Not only can we select a single character from a string, we can select entire chunks of characters from a string. We can do this with the following syntax:
This is called slicing a string. When we slice a string we are creating a new string that starts at (and includes) the
first_index and ends at (but excludes) the
Let’s look at some examples of this. Recall our favorite fruit:
favorite_fruit = 'blueberry' print(favorite_fruit) # => 'blueberry'
The indices of this string are shown in the diagram below.
Let’s say we wanted a new string that contains the letters
eberr. We could slice
favorite_fruit as follows:
print(favorite_fruit[3:8]) # => 'eberr'
Notice how the character at the first index,
e, is INCLUDED, but the character at the last index,
y, is EXCLUDED. If you look for the indices 3 and 8 in the diagram, you can see how the
y is outside that range.
We can also have open-ended selections. If we remove the first index, the slice starts at the beginning of the string and if we remove the second index the slice continues to the end of the string.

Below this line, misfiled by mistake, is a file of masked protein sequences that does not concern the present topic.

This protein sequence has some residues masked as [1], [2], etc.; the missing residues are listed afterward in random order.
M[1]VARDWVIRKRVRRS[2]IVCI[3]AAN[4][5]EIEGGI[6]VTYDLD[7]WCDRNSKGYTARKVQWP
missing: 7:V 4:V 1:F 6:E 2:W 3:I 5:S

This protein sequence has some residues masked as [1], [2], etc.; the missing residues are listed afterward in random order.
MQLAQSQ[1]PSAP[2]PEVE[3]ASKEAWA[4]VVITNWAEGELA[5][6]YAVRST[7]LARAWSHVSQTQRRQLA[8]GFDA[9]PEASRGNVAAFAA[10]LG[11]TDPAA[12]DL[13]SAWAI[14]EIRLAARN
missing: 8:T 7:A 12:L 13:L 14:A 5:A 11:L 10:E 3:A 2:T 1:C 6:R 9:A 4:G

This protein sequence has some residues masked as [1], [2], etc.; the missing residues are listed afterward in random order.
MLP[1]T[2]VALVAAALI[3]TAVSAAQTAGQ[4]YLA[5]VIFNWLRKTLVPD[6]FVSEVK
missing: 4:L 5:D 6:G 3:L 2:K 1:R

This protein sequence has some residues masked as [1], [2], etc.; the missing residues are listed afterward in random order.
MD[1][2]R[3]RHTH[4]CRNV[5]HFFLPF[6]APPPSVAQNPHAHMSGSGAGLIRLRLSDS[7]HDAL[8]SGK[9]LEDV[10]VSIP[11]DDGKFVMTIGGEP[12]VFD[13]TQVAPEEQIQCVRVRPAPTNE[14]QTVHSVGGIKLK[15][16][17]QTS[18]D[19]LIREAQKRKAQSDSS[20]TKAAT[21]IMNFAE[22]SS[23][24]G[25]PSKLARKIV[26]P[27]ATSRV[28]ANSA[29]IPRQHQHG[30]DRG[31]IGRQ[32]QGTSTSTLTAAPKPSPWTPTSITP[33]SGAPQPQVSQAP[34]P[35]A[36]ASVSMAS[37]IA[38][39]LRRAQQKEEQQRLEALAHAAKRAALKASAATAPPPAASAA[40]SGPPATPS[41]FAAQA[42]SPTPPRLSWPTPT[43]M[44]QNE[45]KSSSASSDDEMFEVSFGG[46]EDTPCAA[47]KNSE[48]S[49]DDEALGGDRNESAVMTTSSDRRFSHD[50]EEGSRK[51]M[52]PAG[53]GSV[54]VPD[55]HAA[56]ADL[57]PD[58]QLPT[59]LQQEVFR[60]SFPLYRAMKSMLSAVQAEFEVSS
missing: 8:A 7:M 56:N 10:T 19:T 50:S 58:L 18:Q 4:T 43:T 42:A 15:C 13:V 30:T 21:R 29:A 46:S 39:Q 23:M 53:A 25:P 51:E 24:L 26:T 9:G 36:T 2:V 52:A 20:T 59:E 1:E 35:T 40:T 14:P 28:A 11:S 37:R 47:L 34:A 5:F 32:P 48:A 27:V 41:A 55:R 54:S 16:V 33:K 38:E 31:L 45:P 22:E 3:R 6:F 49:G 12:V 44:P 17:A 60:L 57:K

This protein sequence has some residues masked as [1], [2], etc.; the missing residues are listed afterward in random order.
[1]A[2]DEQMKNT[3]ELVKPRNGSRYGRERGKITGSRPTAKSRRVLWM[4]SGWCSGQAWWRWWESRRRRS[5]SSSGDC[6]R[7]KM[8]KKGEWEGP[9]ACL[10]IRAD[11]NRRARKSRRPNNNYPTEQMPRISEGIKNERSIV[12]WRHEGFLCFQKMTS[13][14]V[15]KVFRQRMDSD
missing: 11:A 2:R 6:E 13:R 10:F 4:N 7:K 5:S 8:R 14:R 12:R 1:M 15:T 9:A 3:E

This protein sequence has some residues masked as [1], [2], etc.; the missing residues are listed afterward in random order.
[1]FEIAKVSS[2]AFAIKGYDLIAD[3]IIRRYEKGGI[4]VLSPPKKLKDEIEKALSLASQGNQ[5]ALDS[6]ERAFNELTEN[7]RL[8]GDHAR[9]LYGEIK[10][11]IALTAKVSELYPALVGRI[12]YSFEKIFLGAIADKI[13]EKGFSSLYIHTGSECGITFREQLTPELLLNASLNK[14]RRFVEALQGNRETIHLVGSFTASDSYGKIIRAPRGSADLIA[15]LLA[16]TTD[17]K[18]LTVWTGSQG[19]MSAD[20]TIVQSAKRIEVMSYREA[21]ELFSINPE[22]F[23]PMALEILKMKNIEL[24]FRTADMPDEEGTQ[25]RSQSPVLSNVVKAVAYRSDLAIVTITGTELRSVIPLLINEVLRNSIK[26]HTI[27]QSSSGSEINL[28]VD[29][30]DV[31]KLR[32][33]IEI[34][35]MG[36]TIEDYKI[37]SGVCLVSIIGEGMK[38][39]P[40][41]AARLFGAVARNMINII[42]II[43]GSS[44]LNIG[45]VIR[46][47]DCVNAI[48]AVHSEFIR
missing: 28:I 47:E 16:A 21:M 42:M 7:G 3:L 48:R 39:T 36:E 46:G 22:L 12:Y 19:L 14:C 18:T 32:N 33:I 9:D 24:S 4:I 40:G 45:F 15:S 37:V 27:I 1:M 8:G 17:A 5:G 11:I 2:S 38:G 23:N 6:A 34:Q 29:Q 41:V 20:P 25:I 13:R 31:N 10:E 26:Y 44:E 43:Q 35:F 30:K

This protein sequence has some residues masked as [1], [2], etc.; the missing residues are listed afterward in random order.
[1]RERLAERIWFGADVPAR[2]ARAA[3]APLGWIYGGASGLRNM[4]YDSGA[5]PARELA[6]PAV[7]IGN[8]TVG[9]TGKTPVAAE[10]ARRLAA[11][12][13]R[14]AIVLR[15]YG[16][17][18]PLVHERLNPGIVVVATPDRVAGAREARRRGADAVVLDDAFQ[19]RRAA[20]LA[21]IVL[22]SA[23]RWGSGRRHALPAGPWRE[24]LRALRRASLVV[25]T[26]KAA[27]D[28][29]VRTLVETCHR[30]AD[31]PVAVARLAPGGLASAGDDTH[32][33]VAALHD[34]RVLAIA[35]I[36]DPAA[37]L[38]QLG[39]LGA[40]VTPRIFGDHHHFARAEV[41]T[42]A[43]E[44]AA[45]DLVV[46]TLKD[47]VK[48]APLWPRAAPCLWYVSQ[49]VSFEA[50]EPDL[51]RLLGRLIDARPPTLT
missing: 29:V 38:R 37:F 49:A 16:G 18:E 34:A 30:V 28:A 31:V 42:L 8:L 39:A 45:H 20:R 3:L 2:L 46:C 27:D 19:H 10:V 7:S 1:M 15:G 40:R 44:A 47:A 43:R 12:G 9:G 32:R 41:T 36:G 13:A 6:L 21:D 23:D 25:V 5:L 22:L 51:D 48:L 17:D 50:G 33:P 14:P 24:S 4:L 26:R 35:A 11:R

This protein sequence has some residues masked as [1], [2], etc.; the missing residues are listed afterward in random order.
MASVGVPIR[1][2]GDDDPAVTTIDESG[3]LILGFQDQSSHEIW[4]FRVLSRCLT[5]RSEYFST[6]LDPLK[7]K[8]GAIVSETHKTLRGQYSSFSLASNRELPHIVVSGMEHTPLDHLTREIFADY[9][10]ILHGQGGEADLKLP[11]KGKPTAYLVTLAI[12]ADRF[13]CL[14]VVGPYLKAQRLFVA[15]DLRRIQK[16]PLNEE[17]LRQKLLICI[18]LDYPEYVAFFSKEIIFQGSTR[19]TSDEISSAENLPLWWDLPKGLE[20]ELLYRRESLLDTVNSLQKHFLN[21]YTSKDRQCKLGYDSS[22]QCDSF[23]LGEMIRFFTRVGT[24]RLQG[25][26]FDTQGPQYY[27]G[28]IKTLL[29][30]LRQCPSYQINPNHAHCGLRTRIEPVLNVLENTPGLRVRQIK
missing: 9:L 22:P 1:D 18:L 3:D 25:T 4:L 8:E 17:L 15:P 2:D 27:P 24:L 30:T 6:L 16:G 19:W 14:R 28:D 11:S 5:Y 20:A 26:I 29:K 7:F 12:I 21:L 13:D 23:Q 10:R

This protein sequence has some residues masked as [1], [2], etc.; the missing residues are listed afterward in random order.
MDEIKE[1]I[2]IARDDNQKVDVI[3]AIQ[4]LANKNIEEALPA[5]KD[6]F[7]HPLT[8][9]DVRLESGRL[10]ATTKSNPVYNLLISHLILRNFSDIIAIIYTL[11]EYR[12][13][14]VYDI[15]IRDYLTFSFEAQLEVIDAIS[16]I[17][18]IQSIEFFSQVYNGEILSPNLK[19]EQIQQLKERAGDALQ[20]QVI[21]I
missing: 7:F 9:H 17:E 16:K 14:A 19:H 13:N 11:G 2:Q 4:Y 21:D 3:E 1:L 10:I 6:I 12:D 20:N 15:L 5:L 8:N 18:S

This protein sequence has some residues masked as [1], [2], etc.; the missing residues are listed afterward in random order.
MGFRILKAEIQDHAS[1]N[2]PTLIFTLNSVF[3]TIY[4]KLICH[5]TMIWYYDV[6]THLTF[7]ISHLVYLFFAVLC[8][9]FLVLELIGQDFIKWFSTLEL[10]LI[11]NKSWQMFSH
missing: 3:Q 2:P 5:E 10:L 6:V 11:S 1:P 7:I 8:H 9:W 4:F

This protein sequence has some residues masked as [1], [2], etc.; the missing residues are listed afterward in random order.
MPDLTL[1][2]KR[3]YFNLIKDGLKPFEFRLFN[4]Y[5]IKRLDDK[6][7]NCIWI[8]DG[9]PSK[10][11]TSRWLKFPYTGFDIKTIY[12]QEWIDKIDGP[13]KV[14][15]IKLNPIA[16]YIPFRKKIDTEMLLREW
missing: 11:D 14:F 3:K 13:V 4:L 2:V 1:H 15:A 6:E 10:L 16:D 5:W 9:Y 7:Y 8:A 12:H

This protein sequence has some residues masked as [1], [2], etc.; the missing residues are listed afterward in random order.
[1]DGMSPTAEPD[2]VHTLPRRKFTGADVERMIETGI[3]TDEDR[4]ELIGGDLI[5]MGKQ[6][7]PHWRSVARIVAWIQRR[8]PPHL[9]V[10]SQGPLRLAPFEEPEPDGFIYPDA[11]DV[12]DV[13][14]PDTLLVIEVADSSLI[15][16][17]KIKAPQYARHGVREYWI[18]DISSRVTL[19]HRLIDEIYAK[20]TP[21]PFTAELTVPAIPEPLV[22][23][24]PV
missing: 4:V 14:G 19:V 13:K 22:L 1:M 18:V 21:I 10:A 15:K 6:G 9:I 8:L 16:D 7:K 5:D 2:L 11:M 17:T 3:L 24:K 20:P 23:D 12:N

print(favorite_fruit[:4]) # => 'blue' print (favorite_fruit[4:]) # => 'berry'
Again, notice how the
berry is excluded from the first example and included in the second example.
You’re a programmer working for Copeland’s Corporate Company. At this company, each employee’s user name is generated by taking the first five letters of their last name.
A new employee, Rodrigo Villanueva, is starting today and you need to create his account. His
last_name are stored as strings in script.py.
Create a variable
new_account by slicing the first five letters of his
Temporary passwords for new employees are also generated from their last names.
Create a variable called
temp_password by creating a slice out of the third through sixth letters of
last_name. Your string should have a total of 4 characters.